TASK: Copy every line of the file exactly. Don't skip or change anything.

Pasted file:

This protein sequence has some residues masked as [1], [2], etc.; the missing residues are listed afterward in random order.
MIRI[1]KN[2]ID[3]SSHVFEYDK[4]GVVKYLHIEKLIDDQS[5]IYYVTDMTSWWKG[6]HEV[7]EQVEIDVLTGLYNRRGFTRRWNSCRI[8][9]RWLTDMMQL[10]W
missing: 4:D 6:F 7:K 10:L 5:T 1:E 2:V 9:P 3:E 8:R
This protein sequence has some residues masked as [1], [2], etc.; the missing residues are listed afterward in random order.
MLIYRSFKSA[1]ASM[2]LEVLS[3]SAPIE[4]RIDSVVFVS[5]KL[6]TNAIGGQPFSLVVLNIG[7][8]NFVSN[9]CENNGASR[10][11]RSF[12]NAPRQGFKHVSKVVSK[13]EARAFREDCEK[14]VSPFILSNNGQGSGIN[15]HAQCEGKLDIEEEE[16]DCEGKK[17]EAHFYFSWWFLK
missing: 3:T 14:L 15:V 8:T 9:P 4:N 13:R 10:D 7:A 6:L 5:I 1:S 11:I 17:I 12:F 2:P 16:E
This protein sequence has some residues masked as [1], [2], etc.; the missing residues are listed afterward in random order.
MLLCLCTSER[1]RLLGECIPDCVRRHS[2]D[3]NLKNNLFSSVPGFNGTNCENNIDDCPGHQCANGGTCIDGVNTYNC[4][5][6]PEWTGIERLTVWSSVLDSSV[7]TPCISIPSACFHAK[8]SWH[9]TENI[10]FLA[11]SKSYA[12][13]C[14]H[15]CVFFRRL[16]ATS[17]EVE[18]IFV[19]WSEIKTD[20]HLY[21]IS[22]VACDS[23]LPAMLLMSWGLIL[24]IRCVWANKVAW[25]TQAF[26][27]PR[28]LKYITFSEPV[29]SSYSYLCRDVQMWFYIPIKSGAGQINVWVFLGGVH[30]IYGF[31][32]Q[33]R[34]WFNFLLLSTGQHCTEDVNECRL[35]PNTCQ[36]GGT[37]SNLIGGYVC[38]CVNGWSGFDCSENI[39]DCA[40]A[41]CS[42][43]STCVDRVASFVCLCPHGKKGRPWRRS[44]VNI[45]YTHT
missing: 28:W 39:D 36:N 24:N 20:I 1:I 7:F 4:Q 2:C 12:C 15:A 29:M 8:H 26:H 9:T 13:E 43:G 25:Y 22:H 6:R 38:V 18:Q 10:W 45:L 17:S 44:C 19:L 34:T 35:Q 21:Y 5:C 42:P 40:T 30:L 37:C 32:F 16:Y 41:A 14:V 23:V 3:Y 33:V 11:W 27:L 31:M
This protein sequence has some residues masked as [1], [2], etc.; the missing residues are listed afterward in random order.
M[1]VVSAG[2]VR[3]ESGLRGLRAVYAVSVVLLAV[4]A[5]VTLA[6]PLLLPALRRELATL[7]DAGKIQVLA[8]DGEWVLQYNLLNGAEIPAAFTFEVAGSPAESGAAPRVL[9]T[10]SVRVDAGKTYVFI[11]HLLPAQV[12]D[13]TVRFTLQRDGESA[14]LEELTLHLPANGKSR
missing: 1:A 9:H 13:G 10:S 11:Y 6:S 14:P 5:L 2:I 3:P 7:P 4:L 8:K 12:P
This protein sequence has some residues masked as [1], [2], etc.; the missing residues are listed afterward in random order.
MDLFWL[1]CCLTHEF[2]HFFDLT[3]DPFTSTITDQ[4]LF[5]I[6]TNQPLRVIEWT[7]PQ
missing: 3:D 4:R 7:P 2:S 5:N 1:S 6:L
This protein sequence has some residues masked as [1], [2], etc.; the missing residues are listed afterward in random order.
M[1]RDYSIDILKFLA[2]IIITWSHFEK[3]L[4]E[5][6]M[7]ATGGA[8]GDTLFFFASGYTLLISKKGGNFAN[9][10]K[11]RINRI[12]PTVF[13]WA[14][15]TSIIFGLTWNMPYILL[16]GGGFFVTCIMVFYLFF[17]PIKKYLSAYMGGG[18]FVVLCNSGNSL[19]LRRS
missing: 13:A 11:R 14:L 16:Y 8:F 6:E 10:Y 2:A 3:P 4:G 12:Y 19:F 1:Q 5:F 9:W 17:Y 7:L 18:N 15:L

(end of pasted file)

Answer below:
This protein sequence has some residues masked as [1], [2], etc.; the missing residues are listed afterward in random order.
MIRI[1]KN[2]ID[3]SSHVFEYDK[4]GVVKYLHIEKLIDDQS[5]IYYVTDMTSWWKG[6]HEV[7]EQVEIDVLTGLYNRRGFTRRWNSCRI[8][9]RWLTDMMQL[10]W
missing: 4:D 6:F 7:K 10:L 5:T 1:E 2:V 9:P 3:E 8:R
This protein sequence has some residues masked as [1], [2], etc.; the missing residues are listed afterward in random order.
MLIYRSFKSA[1]ASM[2]LEVLS[3]SAPIE[4]RIDSVVFVS[5]KL[6]TNAIGGQPFSLVVLNIG[7][8]NFVSN[9]CENNGASR[10][11]RSF[12]NAPRQGFKHVSKVVSK[13]EARAFREDCEK[14]VSPFILSNNGQGSGIN[15]HAQCEGKLDIEEEE[16]DCEGKK[17]EAHFYFSWWFLK
missing: 3:T 14:L 15:V 8:T 9:P 4:N 13:R 10:D 7:A 6:L 5:I 1:S 11:I 17:I 12:F 2:P 16:E
This protein sequence has some residues masked as [1], [2], etc.; the missing residues are listed afterward in random order.
MLLCLCTSER[1]RLLGECIPDCVRRHS[2]D[3]NLKNNLFSSVPGFNGTNCENNIDDCPGHQCANGGTCIDGVNTYNC[4][5][6]PEWTGIERLTVWSSVLDSSV[7]TPCISIPSACFHAK[8]SWH[9]TENI[10]FLA[11]SKSYA[12][13]C[14]H[15]CVFFRRL[16]ATS[17]EVE[18]IFV[19]WSEIKTD[20]HLY[21]IS[22]VACDS[23]LPAMLLMSWGLIL[24]IRCVWANKVAW[25]TQAF[26][27]PR[28]LKYITFSEPV[29]SSYSYLCRDVQMWFYIPIKSGAGQINVWVFLGGVH[30]IYGF[31][32]Q[33]R[34]WFNFLLLSTGQHCTEDVNECRL[35]PNTCQ[36]GGT[37]SNLIGGYVC[38]CVNGWSGFDCSENI[39]DCA[40]A[41]CS[42][43]STCVDRVASFVCLCPHGKKGRPWRRS[44]VNI[45]YTHT
missing: 28:W 39:D 36:N 24:N 20:I 1:I 7:F 4:Q 2:C 12:C 15:A 29:M 8:H 26:H 9:T 13:E 43:G 25:Y 22:H 6:R 38:V 18:Q 10:W 45:L 17:S 44:C 19:L 34:T 35:Q 21:Y 5:C 42:P 40:T 30:L 37:C 32:F 16:Y 41:A 14:V 23:V 3:Y 33:V 11:W 27:L 31:M
This protein sequence has some residues masked as [1], [2], etc.; the missing residues are listed afterward in random order.
M[1]VVSAG[2]VR[3]ESGLRGLRAVYAVSVVLLAV[4]A[5]VTLA[6]PLLLPALRRELATL[7]DAGKIQVLA[8]DGEWVLQYNLLNGAEIPAAFTFEVAGSPAESGAAPRVL[9]T[10]SVRVDAGKTYVFI[11]HLLPAQV[12]D[13]TVRFTLQRDGESA[14]LEELTLHLPANGKSR
missing: 1:A 9:H 13:G 10:S 11:Y 6:S 14:P 5:L 2:I 3:P 7:P 4:L 8:K 12:P
This protein sequence has some residues masked as [1], [2], etc.; the missing residues are listed afterward in random order.
MDLFWL[1]CCLTHEF[2]HFFDLT[3]DPFTSTITDQ[4]LF[5]I[6]TNQPLRVIEWT[7]PQ
missing: 3:D 4:R 7:P 2:S 5:N 1:S 6:L
This protein sequence has some residues masked as [1], [2], etc.; the missing residues are listed afterward in random order.
M[1]RDYSIDILKFLA[2]IIITWSHFEK[3]L[4]E[5][6]M[7]ATGGA[8]GDTLFFFASGYTLLISKKGGNFAN[9][10]K[11]RINRI[12]PTVF[13]WA[14][15]TSIIFGLTWNMPYILL[16]GGGFFVTCIMVFYLFF[17]PIKKYLSAYMGGG[18]FVVLCNSGNSL[19]LRRS
missing: 13:A 11:R 14:L 16:Y 8:F 6:E 10:Y 2:A 3:P 4:G 12:Y 19:F 1:Q 5:F 9:W 17:Y 7:L 18:N 15:L